And if teaching is your role this moment, then your teaching is what is important, the universe's expression through you. That is your working the clay. Do that well and do not worry about the rest.
Working the clay is your investment in the universe; it transcends your investment in a student, your lineage, or anything else.
Thank you again, Ross.
07-11-2008, 03:48 PM
Of the many fine replies I've gotten to my articles over the years, this has to be one of my favorites. I especially like the line
"Every action, interaction, and non-action, shapes who we are. Just as my reading your articles are shaping me, my response likely shape you---if in no other way than you spent this time reading and considering it rather than doing something else."
These words echo thoughts I have put front and center on my own dojo's main page.
You raise many points. It's true that I come from a lineage of innovators. Each of my main teachers has found it necessary to find and establish a new way of doing things. This "tradition" traces back to O-Sensei. By one line of reasoning, we cannot truly follow O-Sensei's example unless each of us discovers, creates, and invents aikido anew. This is quite a different thing to my mind than what people mean when they refer to a ronin. I don't believe O-Sensei was ronin, and by the same logic, I don't think K. Tohei, R. Kobayashi, or the others are rightly characterized as ronin.
(As a side note, I spent some time as a regular assistant instructor in Toyoda Sensei's local Austin affiliate dojo.)
As for my little allegory, I'll comment on a few things that come to mind that are meaningful to me. My voice on the matter is necessarily author-itative, but as you say, it's better if each reader is able to make of it what is most meaningful to them... rather like magic clay.
The Potter in my story is deliberately represented as a Master, even at the beginning of the story. People don't like him, he's not very gracious or kind, but he is gifted and he has worked hard to achieve an unparalleled level of attainment. Working with the magic clay makes him more masterful, not only in his Art, but it profoundly affects his whole way of living. Still, a lesser potter would not have been so transformed.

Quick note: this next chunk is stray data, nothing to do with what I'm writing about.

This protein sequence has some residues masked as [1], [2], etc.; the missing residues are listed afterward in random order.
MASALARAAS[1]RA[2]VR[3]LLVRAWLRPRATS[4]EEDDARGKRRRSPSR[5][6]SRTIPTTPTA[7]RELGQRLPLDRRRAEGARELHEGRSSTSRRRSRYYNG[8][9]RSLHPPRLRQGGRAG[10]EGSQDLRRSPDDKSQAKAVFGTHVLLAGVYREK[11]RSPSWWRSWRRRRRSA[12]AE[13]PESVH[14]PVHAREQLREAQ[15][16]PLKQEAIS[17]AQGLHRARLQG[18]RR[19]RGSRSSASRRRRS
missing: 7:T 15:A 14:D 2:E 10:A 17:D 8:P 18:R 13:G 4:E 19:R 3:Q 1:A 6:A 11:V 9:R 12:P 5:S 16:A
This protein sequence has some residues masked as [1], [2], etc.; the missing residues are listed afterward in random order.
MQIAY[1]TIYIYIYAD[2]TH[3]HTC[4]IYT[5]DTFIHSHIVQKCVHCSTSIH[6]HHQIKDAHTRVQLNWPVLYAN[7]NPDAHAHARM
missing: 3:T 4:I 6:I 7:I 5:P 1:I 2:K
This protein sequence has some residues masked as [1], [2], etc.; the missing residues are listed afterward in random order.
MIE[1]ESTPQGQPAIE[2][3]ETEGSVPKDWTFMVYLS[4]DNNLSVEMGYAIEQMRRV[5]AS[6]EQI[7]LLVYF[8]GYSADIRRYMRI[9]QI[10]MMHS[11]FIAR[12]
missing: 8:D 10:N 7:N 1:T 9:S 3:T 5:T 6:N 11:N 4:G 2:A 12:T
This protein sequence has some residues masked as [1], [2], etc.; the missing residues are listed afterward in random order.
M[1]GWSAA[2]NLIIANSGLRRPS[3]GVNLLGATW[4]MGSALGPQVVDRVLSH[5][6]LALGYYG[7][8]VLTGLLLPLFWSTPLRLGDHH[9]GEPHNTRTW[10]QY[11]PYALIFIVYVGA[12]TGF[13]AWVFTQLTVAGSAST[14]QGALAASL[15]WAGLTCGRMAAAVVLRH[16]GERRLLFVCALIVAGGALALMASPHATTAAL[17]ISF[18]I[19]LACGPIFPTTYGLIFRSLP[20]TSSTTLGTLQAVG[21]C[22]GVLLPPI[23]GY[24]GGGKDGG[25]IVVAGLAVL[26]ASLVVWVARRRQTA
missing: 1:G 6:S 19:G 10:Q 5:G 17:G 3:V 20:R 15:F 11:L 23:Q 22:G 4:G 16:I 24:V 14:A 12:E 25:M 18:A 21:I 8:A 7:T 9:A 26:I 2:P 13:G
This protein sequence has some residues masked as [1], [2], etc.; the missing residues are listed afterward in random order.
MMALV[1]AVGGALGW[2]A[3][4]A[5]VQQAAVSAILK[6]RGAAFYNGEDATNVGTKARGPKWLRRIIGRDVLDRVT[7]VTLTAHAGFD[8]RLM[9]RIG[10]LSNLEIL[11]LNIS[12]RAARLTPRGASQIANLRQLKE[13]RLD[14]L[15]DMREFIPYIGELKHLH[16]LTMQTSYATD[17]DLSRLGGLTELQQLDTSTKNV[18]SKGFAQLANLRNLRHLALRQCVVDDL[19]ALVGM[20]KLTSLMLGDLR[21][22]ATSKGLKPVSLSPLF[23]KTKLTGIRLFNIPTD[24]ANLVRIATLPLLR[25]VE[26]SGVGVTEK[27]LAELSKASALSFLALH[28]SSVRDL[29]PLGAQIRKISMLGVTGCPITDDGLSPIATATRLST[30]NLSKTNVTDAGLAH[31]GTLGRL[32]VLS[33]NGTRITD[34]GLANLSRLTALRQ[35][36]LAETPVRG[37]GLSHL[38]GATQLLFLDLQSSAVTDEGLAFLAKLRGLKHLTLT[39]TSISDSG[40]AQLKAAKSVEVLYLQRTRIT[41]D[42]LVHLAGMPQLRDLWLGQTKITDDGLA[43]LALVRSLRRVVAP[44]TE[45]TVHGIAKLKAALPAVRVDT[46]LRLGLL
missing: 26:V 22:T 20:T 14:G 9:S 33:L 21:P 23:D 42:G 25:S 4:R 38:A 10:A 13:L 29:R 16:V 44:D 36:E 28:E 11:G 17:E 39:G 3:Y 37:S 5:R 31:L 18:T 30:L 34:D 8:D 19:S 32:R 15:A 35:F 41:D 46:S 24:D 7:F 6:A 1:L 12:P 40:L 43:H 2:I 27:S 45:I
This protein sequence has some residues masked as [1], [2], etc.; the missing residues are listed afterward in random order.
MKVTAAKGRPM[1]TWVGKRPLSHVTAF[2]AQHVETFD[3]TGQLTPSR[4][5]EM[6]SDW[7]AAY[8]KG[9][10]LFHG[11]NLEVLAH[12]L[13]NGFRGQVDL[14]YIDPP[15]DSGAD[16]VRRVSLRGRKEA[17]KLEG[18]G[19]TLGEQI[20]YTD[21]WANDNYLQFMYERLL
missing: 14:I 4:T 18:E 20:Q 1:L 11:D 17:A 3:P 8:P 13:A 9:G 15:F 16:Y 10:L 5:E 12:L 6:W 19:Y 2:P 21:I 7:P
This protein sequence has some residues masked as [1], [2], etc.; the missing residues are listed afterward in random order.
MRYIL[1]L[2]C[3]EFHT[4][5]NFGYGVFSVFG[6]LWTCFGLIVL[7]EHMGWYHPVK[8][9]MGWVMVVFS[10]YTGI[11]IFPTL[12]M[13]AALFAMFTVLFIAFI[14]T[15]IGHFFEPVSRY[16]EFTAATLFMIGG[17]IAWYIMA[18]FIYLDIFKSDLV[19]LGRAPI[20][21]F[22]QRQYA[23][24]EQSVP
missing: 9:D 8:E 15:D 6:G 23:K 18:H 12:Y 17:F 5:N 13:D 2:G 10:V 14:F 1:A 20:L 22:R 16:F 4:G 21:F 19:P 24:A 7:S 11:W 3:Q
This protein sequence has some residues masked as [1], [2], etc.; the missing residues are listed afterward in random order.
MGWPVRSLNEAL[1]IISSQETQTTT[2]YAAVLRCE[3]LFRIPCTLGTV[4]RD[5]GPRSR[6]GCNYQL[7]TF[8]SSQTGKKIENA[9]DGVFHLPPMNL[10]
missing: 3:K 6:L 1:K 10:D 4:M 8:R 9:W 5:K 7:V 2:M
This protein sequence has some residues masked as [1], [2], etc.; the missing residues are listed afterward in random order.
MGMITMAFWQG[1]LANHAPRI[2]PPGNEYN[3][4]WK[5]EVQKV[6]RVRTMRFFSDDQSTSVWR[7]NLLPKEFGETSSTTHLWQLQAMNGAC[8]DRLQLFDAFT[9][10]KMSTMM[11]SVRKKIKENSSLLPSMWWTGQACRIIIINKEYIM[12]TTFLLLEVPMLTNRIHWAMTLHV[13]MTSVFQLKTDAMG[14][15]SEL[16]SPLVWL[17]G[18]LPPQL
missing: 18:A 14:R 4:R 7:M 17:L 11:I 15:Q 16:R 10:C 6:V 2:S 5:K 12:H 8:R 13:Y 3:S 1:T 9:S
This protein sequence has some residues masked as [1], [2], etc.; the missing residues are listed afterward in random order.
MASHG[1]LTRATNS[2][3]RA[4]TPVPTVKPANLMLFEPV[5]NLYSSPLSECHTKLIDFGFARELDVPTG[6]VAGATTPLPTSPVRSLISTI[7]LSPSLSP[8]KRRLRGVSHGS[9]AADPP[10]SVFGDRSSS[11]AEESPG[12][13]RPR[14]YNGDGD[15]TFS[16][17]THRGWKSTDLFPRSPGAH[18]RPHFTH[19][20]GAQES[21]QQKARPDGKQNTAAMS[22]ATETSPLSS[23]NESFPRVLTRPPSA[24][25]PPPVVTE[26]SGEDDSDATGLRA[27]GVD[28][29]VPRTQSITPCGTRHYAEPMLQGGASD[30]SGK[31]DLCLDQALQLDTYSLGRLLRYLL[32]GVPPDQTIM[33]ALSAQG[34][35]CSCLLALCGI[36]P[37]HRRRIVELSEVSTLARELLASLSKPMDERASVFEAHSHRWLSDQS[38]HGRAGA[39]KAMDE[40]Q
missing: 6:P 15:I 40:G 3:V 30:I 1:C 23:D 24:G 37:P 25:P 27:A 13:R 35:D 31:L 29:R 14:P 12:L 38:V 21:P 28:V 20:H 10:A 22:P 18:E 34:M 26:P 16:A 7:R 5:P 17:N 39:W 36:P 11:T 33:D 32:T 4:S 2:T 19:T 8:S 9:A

The clay itself is indeed an empty vessel, or, a floating variable. We can interpret it as life, as aikido, as art, as teacher, as student, or as the relationship between these. The clay is Formlessness. The Potter was the master of form, but it was not until he had truly wrestled with and come to terms with the formless, could his own mastery become more complete.
The allegory is therefore about the the relationship between form and formlessness. Each informs the other, and neither is superior. We see that the Potter does not retire from the world of form -- far from it, his encounter with the formless allows him to become better at establishing form.
It's true that once we have found our own particular Magic Clay, then everything has the potential to enlighten us. All encounters are opportunities to make of them what we will, but only by submitting to a discipline of flexibility, adaptability, and impermanence.
But this is only half the truth. The more enlightened potter becomes better able to mold all of his surroundings because he himself has learned what it means to be molded. Having experienced this "enlightenment," he does not retire. Instead he continues to choose this clay over that, this apprentice over another, this form of creation instead of infinite other choices. In each moment, he establishes only one form, and annihilates all other possibility. The Creator cannot be passive like the clay, for there is no Creation without form. In the world of Form, there is relative value, choices continue to be made, and more is rejected than is accepted.
It's this balance, this interplay, this intercourse if you will, between the solid and the empty that is the underlying theme of all my articles. There is an apparent tension as we try to establish for ourselves which is the right way to be, or if we try to reconcile the opposites. This is just the frisson of lovers who eternally come together while never being other than one. Sometimes I write Izanagi, sometimes it's Izanami. Always I'm aiming for that zone where they intersect in joyous union and play. An attempt at reconciliation is a necessary part of the dance, but really it's the swirl of movement and the changing patterns that matter.
Sincere thanks for your input.